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Monday, September 9, 2013

An open letter to South Africa's Political Leaders, by David Lipschitz. 2012-04-23

An open letter to our leadership

Dear Helen Zille, Patricia De Lille and Belinda Walker

cc'ed: Trevor Manuel, Dipuo Peters, Jacob Zuma

The South African economy should be growing as fast as the other BRICS countries, ie Brazil, Russia, India and China. Besides BRICS, Mexico South Korea and Angola are also growing rapidly at up to 15% real growth per annum for over 10 years!

So what are the main problems that prevent South African growth?

There are three central problems:
1) Lack of Electricity Supply and inability to effectively deliver electricity;
2) A worsening communications infrastructure;
3) No way to Communicate with Government.

In more detail:

1) According to David Murrin in his book "Breaking the Code of History", in order for strong GDP growth a country needs three things: Population Growth, Resources and Electricity Supply. South Africa has 500,000 new people every year and South Africa and the SADC have huge resources.

This leaves Electricity Supply, or lack of electricity supply. The government thinks they will lose R24 billion profit they get from Eskom. The Cities think they will lose the 60% to 90% of revenue they get from electricity sales.

But government (ANC and DA) is constraining electricity supply. If the electricity industry was deregulated today, then the economy could grow at 10% in real terms which is 15% with inflation. 15% growth is R450 billion per annum. Government is 1/3rd of the economy and therefore government's additional income would be R150 billion.

This number FAR exceeds the R24 billion plus the e-Tolls plus the Carbon Taxes, plus the Electricity Levy, plus all the other charges, water increases, electricity increase, rates and taxes increases, and administration overhead that government places on South African citizens and small business.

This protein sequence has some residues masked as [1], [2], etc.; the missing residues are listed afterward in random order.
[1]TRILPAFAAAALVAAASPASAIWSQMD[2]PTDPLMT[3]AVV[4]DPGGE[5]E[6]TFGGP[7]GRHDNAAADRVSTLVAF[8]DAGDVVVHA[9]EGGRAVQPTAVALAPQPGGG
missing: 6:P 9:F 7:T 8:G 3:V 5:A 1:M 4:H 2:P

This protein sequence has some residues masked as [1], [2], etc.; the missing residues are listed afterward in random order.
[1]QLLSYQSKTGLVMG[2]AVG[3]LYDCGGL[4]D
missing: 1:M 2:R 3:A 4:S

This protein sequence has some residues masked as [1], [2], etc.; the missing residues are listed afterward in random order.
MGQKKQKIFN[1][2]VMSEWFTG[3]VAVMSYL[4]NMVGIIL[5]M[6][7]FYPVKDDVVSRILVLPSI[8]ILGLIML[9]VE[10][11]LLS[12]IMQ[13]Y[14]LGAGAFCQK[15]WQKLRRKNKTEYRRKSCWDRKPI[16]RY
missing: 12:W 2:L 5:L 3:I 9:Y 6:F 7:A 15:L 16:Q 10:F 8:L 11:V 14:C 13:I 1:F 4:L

And this assumes that Eskom profit declines. This is highly unlikely as Jevon's Paradox shows that the faster Energy Efficiency and Renewable Energy grows in a country, the faster electricity demand grows and therefore the faster the up-take of base load (utility / Eskom) power grows! Therefore it is likely that Eskom's profit would grow by deregulating!

Note that building power stations assumes that the electricity can be delivered. But the South African transmission system is aging, and lack of maintenance and poor choice of equipment (saving money at tender stage rather than looking at long term costs) means that transformers which should last 35 years are now lasting 12.5 years on average. So even if we build 40 GW of centralised power stations, be they coal, nuclear or renewable energy, it is unlikely that that energy will be delivered effectively.

The answer is decentralisation of the grid and removing or decreasing electricity from a transformer. This will lengthen the transformer's life without it needing replacement by removing the burden on the transformer.